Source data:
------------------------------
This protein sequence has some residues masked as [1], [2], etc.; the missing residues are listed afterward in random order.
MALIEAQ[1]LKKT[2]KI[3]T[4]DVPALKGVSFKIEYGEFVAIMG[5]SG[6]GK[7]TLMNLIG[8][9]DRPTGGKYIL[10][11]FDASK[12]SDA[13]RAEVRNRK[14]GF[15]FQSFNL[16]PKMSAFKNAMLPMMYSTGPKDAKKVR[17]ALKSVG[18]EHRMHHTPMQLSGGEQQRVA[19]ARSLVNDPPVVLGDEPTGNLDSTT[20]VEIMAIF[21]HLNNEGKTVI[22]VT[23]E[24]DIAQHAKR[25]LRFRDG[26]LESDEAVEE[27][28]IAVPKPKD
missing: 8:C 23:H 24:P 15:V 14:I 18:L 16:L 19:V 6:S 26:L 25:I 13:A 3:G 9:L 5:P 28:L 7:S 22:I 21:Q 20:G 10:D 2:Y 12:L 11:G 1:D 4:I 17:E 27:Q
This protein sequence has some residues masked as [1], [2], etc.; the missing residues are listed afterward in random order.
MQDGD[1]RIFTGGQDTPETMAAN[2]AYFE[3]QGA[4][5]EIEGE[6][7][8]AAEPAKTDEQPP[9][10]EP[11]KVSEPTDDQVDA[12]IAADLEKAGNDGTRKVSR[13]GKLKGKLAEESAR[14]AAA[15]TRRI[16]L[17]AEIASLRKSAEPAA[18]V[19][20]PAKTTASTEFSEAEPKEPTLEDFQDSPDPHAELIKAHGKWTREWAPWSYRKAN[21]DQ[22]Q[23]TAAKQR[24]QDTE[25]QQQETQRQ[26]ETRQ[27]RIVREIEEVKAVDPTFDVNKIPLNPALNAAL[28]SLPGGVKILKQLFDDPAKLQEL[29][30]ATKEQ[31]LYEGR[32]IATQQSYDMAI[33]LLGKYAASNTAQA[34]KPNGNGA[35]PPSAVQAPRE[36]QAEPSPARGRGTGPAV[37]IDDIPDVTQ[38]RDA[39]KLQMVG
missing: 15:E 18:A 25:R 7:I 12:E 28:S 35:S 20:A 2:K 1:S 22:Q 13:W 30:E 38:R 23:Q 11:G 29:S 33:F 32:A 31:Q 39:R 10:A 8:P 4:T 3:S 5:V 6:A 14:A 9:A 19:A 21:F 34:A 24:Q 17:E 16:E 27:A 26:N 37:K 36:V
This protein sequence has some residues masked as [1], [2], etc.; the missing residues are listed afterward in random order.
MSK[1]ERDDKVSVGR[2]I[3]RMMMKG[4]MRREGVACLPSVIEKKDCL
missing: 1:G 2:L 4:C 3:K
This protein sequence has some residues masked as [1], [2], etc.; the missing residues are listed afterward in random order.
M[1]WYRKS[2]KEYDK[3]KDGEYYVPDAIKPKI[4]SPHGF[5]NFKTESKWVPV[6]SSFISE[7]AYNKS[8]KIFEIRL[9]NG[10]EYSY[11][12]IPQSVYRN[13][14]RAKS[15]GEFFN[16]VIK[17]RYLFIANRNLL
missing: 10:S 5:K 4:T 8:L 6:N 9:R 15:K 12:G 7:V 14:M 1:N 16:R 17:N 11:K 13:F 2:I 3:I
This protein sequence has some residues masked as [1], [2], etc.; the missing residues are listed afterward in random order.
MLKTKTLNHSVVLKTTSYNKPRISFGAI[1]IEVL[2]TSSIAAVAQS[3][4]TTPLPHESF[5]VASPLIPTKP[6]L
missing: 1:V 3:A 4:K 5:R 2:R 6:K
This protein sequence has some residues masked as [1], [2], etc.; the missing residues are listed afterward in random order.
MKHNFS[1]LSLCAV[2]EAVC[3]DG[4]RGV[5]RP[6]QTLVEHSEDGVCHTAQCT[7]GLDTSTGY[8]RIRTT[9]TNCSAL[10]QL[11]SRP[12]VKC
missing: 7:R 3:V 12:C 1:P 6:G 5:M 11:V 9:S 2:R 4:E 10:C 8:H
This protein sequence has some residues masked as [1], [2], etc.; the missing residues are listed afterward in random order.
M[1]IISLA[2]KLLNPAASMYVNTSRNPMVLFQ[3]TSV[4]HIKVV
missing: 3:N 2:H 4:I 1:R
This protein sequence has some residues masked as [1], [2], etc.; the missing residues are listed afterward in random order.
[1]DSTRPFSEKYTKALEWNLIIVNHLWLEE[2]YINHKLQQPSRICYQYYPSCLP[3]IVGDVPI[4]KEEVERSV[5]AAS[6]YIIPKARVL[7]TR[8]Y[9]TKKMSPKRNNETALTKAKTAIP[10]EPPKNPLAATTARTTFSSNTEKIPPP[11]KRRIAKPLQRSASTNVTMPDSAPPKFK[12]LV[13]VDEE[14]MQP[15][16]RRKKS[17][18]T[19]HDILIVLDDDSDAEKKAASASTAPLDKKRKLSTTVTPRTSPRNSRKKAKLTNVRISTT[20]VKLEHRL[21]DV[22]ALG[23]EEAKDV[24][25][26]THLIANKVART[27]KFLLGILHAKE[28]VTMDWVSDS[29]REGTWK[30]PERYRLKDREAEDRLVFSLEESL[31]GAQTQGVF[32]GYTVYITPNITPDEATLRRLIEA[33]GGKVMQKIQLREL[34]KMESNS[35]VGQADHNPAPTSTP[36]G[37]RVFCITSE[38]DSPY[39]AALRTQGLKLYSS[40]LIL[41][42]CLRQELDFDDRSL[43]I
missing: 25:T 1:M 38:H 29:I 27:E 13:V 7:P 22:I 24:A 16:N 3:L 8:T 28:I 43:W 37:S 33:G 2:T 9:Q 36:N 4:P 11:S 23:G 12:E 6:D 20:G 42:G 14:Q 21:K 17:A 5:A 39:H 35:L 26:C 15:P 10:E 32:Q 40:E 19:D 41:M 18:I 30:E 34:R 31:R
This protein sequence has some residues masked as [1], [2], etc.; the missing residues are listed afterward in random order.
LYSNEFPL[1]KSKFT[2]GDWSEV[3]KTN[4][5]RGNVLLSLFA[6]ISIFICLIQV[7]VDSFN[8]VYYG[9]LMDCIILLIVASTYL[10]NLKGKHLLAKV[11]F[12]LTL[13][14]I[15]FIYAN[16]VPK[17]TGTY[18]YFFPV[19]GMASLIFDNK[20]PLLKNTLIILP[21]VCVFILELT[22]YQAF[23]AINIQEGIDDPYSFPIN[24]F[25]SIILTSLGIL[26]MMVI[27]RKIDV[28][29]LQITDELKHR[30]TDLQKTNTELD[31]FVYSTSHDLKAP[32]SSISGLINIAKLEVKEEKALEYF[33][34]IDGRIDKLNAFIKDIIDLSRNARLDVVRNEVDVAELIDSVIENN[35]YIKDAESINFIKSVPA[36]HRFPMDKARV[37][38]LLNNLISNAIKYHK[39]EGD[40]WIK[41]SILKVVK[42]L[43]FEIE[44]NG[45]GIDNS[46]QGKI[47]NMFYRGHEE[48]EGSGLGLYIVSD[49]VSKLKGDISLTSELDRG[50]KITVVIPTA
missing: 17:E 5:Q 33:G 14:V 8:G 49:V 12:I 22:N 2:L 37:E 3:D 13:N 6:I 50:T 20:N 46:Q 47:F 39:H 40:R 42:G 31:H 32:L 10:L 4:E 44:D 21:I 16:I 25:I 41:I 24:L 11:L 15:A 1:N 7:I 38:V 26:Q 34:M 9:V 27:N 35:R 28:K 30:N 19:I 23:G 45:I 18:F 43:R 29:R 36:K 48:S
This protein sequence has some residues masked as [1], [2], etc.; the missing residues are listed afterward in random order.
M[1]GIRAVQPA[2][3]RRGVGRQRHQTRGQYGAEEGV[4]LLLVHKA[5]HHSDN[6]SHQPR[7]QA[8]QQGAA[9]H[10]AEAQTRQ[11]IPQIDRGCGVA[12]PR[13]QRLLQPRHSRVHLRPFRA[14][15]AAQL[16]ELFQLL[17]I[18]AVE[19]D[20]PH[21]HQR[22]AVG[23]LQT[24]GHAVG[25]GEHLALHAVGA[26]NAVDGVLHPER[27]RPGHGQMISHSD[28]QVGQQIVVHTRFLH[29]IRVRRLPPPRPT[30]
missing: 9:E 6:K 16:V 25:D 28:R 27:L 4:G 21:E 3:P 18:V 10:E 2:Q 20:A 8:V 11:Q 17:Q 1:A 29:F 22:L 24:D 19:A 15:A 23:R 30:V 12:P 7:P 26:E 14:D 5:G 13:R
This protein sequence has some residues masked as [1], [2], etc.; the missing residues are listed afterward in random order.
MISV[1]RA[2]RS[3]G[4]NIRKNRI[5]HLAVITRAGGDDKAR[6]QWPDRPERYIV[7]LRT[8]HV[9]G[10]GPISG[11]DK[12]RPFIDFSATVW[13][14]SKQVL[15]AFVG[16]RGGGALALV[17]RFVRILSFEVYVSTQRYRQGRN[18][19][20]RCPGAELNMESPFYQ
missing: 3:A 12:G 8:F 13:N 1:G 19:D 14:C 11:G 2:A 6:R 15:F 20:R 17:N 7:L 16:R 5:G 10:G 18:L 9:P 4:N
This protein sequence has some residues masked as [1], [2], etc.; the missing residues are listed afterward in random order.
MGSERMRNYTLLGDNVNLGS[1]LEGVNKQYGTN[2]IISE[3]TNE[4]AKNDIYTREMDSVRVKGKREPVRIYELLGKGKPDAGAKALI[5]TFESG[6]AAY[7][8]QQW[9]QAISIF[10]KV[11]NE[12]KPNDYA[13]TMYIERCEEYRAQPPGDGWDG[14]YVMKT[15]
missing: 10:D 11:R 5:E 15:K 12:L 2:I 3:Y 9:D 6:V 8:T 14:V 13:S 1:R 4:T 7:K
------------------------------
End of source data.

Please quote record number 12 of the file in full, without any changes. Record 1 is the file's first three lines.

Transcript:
This protein sequence has some residues masked as [1], [2], etc.; the missing residues are listed afterward in random order.
MGSERMRNYTLLGDNVNLGS[1]LEGVNKQYGTN[2]IISE[3]TNE[4]AKNDIYTREMDSVRVKGKREPVRIYELLGKGKPDAGAKALI[5]TFESG[6]AAY[7][8]QQW[9]QAISIF[10]KV[11]NE[12]KPNDYA[13]TMYIERCEEYRAQPPGDGWDG[14]YVMKT[15]
missing: 10:D 11:R 5:E 15:K 12:L 2:I 3:Y 9:D 6:V 8:T 14:V 13:S 1:R 4:T 7:K